March 14, 2022
2 min read

The COVID-19 pandemic changed a lot about the way consumers live, including how they workout. Now more than ever, customers are foregoing the gym and choosing to work out at home.  Smart interactive fitness equipment that allows consumers to practice at home is on the rise in the global market. Some companies leading the way include Lululemon and VAHA X, who have created mirrors that double as interactive training screens, and JAXJOX, a buildable home fitness equipment provider based around a touchscreen TV. Fiture is another active brand of fitness mirrors in China, while fitness brands such as Codoon (fitness app) and Lefit (gym) in China have also released smart training mirrors.

When urban Chinese consumers are asked how they plan to shift their leisure priorities after COVID-19, sports and fitness activities are among the top three mentions, both in the in-home and out-of-home scenarios. 

Mintel monthly survey to track consumers’ fitness behaviours indicates that about 20 percent of the consumers claim they have the habit of working out at home.  Those who go to in-person gyms are a smaller group, but the number has been growing very quickly in the past year, almost doubling the size.

Fitness brands have a fresh set of business opportunities in the market, especially with the expanding home exercise population, and their growing desire for elevated home exercise experiences.We have seen the rise of so many new brands in the market over the past few years, and many of them are continuously attracting investment.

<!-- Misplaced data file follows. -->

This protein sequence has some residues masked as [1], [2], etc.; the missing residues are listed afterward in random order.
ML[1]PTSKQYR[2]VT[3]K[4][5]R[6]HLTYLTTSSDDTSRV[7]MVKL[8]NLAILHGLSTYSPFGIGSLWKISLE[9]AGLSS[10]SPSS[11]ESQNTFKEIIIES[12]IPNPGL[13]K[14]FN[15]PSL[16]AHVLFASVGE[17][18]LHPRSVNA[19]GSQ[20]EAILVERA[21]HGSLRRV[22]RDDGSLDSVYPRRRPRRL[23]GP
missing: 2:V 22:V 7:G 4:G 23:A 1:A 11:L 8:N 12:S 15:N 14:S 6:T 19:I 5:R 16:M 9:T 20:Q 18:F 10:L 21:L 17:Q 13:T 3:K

What we think

Besides fitness apps and smart home fitness equipment, there are other white spaces waiting for brands to tap into. Consumers are embracing active lifestyles, they believe doing fitness can help improve self-confidence, and their fitness habits and spending preferences introduce opportunities in various business areas. Fitness, beauty, and sports nutrition are areas with great potential for product innovations and upgrades.

In overseas markets, we have seen home design brands developing creative furniture collections which can be turned into training equipment; and some beauty brands launching fragrances inspired by fitness activities (like yoga). There are also laundry brands developing special formulas to take care of the smells generated from sweat in fitness clothes.Out analysts think these are the types of opportunity areas in the domestic market that the brands may want to look into.

Laurel Gu
Laurel Gu

Laurel joined Mintel in 2013 after five years work at Nielsen. Her areas of expertise include consumer research, product innovations and data analytics. She now focuses on identifying changing consumer behaviour, industry trends, and innovations in the leisure, travel, health and wellbeing sectors in China.

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